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Regardless of the spiritual or coincidental origin of my examples, they were indeed real events.

I would humbly submit that you do have a religion of sorts. If you believe that similarly repetitive occurrences are a result of coincidence, then you believe that the power of coincidence rules occurrences in our world.

Oh? And under what authority do you presume to tell me what I believe? I do not necessarily think that all of the events you cited were repetitive in nature; however, I know from my own experience as a Christian, that if you are looking for signs from God, you'll find them. Because that tends to happen. If you're looking for a specific something, based on your own preconceptions, then chances are, you'll find it; regardless of whether it's actually there.

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Oh? And under what authority do you presume to tell me what I believe? I do not necessarily think that all of the events you cited were repetitive in nature; however, I know from my own experience as a Christian, that if you are looking for signs from God, you'll find them. Because that tends to happen. If you're looking for a specific something, based on your own preconceptions, then chances are, you'll find it; regardless of whether it's actually there.

Your own statements indicated that you don't always accept the first explanation of an event, and that you think my spiritual incidents were a result of coincidence.

The repetitive incidents consist of myself and another person, separated by distance, gaining the same bit of informational knowledge or Scripture reference at the same or nearly the same time. I do realize that one school of thought terms those as coincidental without regard to the mathematical probability of such incidents.

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Your own statements indicated that you don't always accept the first explanation of an event, and that you think my spiritual incidents were a result of coincidence.

The repetitive incidents consist of myself and another person, separated by distance, gaining the same bit of informational knowledge or Scripture reference at the same or nearly the same time. I do realize that one school of thought terms those as coincidental without regard to the mathematical probability of such incidents.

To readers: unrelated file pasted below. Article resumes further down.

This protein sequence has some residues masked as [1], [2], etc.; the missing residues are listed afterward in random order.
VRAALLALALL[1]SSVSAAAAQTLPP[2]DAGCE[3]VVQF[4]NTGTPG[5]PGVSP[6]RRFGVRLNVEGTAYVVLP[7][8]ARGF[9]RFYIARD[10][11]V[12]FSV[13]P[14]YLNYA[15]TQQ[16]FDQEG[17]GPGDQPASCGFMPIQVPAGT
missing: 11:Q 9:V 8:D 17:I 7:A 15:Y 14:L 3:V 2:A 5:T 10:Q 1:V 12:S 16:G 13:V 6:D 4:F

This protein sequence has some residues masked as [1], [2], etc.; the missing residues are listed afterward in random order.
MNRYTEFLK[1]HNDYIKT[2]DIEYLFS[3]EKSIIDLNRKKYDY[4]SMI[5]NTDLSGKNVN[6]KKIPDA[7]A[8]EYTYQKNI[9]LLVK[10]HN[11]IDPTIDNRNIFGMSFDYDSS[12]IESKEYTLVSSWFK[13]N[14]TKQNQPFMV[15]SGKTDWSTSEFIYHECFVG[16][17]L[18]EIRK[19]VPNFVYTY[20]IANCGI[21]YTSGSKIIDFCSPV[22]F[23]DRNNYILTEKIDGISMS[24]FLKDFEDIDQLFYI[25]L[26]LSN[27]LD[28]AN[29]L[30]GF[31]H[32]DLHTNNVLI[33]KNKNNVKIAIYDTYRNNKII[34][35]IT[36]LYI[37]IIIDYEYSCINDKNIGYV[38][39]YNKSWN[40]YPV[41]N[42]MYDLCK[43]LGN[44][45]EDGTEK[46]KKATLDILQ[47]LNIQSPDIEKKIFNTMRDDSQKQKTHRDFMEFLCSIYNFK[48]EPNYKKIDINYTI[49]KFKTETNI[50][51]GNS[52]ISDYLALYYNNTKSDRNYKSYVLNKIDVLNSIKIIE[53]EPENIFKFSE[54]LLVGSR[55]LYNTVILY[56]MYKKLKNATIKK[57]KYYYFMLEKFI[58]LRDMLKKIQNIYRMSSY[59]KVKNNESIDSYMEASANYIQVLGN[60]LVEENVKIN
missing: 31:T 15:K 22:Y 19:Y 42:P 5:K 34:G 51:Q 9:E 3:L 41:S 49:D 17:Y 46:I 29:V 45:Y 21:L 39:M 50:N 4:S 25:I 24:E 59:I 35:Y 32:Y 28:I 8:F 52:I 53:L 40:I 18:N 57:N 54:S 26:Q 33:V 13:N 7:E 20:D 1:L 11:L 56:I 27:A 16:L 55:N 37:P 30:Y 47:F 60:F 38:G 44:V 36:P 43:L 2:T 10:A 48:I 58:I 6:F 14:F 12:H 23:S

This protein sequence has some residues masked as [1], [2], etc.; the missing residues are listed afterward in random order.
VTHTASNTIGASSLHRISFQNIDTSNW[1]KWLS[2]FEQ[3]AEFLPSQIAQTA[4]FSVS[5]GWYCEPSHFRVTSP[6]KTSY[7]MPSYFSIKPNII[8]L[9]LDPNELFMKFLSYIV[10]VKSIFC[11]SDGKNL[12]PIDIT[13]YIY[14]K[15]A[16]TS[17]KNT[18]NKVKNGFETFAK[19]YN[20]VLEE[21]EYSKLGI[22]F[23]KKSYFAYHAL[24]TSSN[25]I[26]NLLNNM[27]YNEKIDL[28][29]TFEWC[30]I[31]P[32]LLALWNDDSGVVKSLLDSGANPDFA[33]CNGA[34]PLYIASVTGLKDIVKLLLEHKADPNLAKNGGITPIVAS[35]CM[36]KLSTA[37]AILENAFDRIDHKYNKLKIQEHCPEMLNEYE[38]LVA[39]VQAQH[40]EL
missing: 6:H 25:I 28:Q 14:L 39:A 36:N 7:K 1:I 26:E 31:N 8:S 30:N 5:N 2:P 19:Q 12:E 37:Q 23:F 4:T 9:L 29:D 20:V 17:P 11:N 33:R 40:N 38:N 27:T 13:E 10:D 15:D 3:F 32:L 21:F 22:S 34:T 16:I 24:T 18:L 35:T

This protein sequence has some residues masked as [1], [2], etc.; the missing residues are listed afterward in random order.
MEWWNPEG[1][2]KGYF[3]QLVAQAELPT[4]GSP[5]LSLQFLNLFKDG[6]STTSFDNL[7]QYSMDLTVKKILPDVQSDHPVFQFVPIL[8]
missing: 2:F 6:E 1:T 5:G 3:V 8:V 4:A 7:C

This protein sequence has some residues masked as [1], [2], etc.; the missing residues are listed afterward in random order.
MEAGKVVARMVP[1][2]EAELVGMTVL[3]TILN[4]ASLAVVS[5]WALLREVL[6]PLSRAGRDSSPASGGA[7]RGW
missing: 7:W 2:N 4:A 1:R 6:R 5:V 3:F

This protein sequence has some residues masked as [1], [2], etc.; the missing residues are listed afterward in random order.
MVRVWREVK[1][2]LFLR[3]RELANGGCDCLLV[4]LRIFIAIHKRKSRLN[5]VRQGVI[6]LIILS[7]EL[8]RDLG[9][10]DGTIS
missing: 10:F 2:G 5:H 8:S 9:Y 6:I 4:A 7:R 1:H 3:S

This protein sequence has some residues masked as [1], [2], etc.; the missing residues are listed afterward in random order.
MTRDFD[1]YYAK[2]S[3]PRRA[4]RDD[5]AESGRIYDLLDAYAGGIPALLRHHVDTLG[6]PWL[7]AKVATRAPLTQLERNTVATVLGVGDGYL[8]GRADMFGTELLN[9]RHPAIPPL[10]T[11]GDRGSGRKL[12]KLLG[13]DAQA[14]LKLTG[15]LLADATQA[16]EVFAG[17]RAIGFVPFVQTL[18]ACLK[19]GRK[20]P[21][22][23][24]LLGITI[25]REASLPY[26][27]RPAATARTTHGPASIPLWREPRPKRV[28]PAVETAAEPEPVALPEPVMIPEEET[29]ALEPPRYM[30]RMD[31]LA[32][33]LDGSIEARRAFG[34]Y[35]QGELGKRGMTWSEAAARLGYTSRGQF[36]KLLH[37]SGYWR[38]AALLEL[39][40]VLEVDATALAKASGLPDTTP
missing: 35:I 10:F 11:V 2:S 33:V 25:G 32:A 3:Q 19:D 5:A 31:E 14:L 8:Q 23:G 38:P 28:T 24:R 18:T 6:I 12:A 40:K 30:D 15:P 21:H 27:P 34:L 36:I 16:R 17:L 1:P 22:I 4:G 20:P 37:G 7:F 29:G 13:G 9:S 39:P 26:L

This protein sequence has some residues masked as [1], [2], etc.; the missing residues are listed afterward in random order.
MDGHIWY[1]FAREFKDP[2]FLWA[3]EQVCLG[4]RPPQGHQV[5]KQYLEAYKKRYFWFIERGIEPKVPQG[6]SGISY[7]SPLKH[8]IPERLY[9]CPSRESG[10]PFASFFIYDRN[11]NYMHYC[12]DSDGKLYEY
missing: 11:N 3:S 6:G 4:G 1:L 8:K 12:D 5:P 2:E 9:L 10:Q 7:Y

Probability has very little to do with the example of two people coming across the same Bible verse at the same time (or what have you). In a finite book, where more often than not, certain passages are ignored, and certain passages are read diligently; and that those diligently-read passages often have either ambiguous or utterly unambiguous statements, then inevitably the same conclusions will be reached about them, and perhaps even at the same time. There need not be some invisible hand guiding it; it's simple mathematics. If two people read the same book, and are more likely to read certain passages than others, then inevitably, those two people will converge on a particular passage, and perhaps even come to the same conclusions as to its interpretation, given they share a common ideology. There's nothing particularly miraculous about that; it's just sort of amusing. And let's say, for the sake of argument, that it wasn't sheer coincidence acting on probability: in that case, God isn't the only explanation. I take it you believe in the Devil as well? Well, why couldn't he have been deceiving you simultaneously, to create the illusion that it was divinely-guided truth? That's what the Devil does, right? Or why couldn't it have been a spontaneous telepathic, quantum-entangled exchange of information at a distance? Scientists speculate that might be possible. Or why couldn't it have been Reptilians, implanting the same information into both of your brains at once; or why couldn't it have been a malfunction in the Matrix, whereby data was unintentionally copied into both of your cognitive systems? There are literally infinite possible explanations. I just happen to go with the most probable one: coincidence acting upon predictable laws of probability, based on the finite number of passages in the Bible, interpretations thereof, and common ideology.